11:57 Gloomy joined
11:57 splanch joined
11:59 splanch_ joined
12:01 splanch__ joined
12:08 galderz joined
12:15 merijn joined
12:16 splanch joined
12:16 machinedgod joined
12:18 Ferdirand joined
12:19 pie_ joined
12:19 mattyw joined
12:25 nitrix joined
12:34 hphuoc25 joined
12:35 <M-Sonata> c137, https://github.com/bitemyapp/learnhaskell/#how-to-learn-haskell
12:37 <reptar_> dem gon
12:37 MotherFlojo joined
12:40 snowcrshd joined
12:42 merijn joined
12:49 splanch joined
12:51 chlong joined
12:52 Rodya_ joined
12:59 pie_ joined
13:04 sypwex1 joined
13:06 ExpHP joined
13:10 pbrant joined
13:12 merijn joined
13:12 wei2912 joined
13:14 sypwex joined
13:20 lampam joined
13:20 jorris joined
13:21 hphuoc25 joined
13:27 mizu_no_oto_work joined
13:29 NeverDie joined
13:31 NeverDie_ joined
13:39 Uniaika joined
13:41 merijn joined
13:43 eacameron joined
13:45 snowcrshd joined
13:45 eacameron joined
13:48 kagcc joined
13:53 Rodya_ joined
13:55 galderz joined
13:56 galderz joined
13:56 earldouglas joined
14:09 guampa joined
14:09 jmg8766 joined
14:19 binaryplease joined
14:21 animated joined
14:22 conal joined
14:26 grdryn joined
14:26 vmeson joined
14:28 <reptar_> merijn: i'm still not getting anywhere http://lpaste.net/6399994633933291520
14:28 <reptar_> pointers?
14:29 <merijn> reptar_: sequence doesn't do anything there
14:29 <merijn> At least, not what you want it, I think
14:30 <merijn> So you want to read m lines and read many ints per line, yes?
14:30 <reptar_> yes
14:31 <reptar_> i want a [[Int]] with m [Int] elements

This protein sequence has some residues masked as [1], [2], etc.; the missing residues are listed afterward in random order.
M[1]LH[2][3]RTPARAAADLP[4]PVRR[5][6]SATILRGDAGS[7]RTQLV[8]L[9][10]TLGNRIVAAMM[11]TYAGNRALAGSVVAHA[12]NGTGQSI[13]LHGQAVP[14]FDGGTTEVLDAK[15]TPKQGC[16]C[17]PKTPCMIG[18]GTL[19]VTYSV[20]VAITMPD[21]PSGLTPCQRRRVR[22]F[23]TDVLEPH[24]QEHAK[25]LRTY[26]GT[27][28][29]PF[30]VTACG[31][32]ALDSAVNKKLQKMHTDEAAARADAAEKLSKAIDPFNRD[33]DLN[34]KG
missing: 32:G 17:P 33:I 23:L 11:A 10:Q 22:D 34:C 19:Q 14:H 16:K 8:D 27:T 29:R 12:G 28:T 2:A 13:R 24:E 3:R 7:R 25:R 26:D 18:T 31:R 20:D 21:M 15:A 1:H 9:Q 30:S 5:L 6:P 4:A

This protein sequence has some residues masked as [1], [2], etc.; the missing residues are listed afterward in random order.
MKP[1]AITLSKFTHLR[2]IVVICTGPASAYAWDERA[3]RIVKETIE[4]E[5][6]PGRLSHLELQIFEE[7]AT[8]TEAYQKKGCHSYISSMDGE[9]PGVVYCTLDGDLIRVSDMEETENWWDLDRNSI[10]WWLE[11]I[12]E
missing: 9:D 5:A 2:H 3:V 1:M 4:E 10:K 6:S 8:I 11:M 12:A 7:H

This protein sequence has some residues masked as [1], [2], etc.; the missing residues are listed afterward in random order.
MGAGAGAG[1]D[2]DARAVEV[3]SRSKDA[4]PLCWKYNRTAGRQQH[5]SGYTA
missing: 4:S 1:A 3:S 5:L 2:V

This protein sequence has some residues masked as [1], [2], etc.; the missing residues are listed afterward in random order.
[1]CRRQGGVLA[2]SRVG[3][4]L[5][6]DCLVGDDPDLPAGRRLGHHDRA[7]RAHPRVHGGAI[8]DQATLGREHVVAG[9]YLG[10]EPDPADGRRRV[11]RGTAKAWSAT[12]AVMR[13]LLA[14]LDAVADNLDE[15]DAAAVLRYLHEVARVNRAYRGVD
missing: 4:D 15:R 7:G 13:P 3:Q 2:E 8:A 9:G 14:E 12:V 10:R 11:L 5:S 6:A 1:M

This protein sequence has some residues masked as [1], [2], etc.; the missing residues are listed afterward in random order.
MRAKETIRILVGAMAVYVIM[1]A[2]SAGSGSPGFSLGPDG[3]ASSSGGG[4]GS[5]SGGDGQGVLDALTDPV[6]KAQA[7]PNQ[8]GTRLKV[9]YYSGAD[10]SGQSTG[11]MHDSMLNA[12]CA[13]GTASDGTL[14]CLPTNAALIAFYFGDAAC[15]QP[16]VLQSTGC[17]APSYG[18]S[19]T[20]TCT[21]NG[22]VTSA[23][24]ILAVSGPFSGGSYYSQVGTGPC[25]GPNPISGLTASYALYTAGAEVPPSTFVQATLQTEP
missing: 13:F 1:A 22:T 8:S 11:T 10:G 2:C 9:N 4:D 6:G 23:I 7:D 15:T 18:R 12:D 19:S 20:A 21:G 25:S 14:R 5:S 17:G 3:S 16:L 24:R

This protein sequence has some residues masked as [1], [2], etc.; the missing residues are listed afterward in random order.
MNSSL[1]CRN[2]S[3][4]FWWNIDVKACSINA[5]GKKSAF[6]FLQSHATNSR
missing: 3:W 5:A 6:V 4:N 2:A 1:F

14:32 <merijn> Do you want to print one num per line? or multiple numbers per line?
14:33 <lpaste_> merijn annotated “No title” with “Simplified!” at http://lpaste.net/6399994633933291520#a353973
14:34 <merijn> reptar_: Look at that
14:34 <merijn> forM is awkward to use for what you want
14:34 <merijn> :t replicateM
14:34 <lambdabot> Applicative m => Int -> m a -> m [a]
14:34 <reptar_> i want to construct a [[Int]] to pass to "relation" and print out "YES" or "NO" for each m
14:36 <merijn> reptar_: You read a number 'm' and then you want to, 'm' times read a number 'n' and then read 'n' lines of numbers, no?
14:37 <merijn> Your current pseudo-code would end up in [[[Int]]], I
14:37 <merijn> i.e. m lists of n lists of lists of Int
14:37 <merijn> Since you're currently reading more than one number per n lines
14:38 MotherFlojo joined
14:40 <reptar_> i want to read a number n, read a number m and read m lines n times
14:41 <merijn> reptar_: Right, but now you'd reading multiple Int per lines
14:41 <reptar_> yes
14:41 <merijn> oh, wait
14:41 <merijn> Then your initial sketch was wrong, since you were reading 'm' inside the loop
14:42 <merijn> reptar_: Right, but then you'd end with [[[Int]]], not [[Int]], no?
14:42 <merijn> Since the outer list correspond to 'n' and the middle list to 'm', which leaves [Int] for the ints on a line
14:42 <reptar_> no
14:42 <reptar_> no outer list
14:43 <lpaste_> merijn revised “Simplified!”: “Simplified!” at http://lpaste.net/353973